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Climate Justice Workshop at Conference 2021

I would like to begin this article with this quote from Sonja Klinsky, who is an Associate Professor and Senior Global Futures Scientist at Arizona State University, “Climate change has hit home around the world in 2021 with record heat waves, drought, wildfires and extreme storms.  Often, the people suffering most from the effects of climate change are those who have done the least to cause it.” (NZ Herald, Tuesday, November 9, 2021) Climate justice is an ideology and notion that has been formulated to combat the injustice that the polluters and the emitters of carbon dioxide have been imposed on the poor nations and the endangered species of the world.  It is the most vulnerable members of the creation, both humans and other species are the ones who are unjustly affected by climate change. 

Whatever your opinion with regards to the climate crisis, evidence proves that the whole of the human community contributed to the pollution and carbon dioxide emissions.  No one is innocent for we have all contributed to the natural disasters that we experience and witness in our world.  Presenters at the workshop identified that New Zealand is one of the polluters of our environment.  Therefore, our government and our society should work together to find a way to mitigate global warming and to enhance the sanctity of life that God has purposely created since the beginning of time.  The Methodist Church of New Zealand is a vital part of our society and we should put our effort together to contribute to a solution or a pathway that can restore the groan and pain of our mother earth.  Perhaps, that’s why President Andrew Doubleday suggested that we should have a workshop on Climate Justice for we cannot remain silent any longer as we have contributed to the climate crisis. 

Dr 'Elisapesi Havea in her presentation invited us to work together for it is not too late to heal the damage that has been caused by human activities in the world.  Te Aroha Rountree reminded us that we are the environment and the environment is us, ko tātou te taiao, ko te taiao ko tatou. Dr Emily Colgan drew our attention to the role of the church as people who are standing on the tradition of prophets and of Jesus Christ who proclaimed a message of justice for the weak, powerless and the marginalized.   Lives of loved ones have been lost, homes and properties are ruined, people are displaced and endangered species are threatened.  There were three areas for the discussion groups to focus on, which are; worship, policy and politics.  Reports from the discussion groups were diverse but there were common themes that came out very strongly such as; A green day, where our whole church should participate in planting trees or collecting rubbish in our local communities; creating and sharing resources on climate justice for our Sunday worship; investment in companies that are eco-friendly; utilize solar panels on our church buildings; encourage members of our church to start using electric vehicles and public transport and sending submissions to the government on matters that relate to climate justice, just to name a few.  There was a strong suggestion that young people should take a lead for our church on this matter for they have the energy and passion. On behalf of the Climate Justice Working Group, I would like to thank the presenters, the facilitators and all those who participated in the group discussions for their wisdom and openness.  Your thoughts are valued and will be shared around rohe, synods, and parishes.  Hopefully, by Conference 2022 we will come up with a suggested decision that will become our collective voice to proclaim justice for the vulnerable individuals and communities that are affected by global warming. Presenters reminded the Conference that we cannot afford to wait any longer for the damage that has already happened to our environment.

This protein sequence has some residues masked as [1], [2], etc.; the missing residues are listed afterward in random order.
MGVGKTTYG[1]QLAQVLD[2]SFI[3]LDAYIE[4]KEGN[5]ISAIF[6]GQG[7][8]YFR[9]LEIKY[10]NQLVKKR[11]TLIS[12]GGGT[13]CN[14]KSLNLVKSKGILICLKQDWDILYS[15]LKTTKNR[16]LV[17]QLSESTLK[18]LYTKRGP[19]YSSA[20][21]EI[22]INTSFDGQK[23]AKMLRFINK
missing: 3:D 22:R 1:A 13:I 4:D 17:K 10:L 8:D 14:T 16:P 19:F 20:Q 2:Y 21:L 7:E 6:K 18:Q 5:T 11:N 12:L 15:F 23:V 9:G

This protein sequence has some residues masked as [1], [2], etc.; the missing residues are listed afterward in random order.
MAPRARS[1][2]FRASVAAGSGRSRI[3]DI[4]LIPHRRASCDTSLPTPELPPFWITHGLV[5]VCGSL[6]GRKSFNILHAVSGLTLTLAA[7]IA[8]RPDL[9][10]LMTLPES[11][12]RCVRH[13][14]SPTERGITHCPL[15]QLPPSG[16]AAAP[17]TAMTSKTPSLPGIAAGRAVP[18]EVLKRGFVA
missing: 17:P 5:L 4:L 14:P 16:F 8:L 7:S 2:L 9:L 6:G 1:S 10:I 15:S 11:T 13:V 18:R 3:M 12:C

We must act quickly and strategically for we are all in this together to mitigate climate change. After the workshop where we were all engaged, I would like to ask a question similar to the question that Jamie Morton asked after COP26 Conference, “So COP26 is over.  Will it make a difference?” (NZ Herald, Monday, November 25, 2021) A similar question that I would like to ask is, “Our Climate Justice workshop is over.  Will it make a difference?”

 

Siosifa Pole

Climate Justice Working Group Chair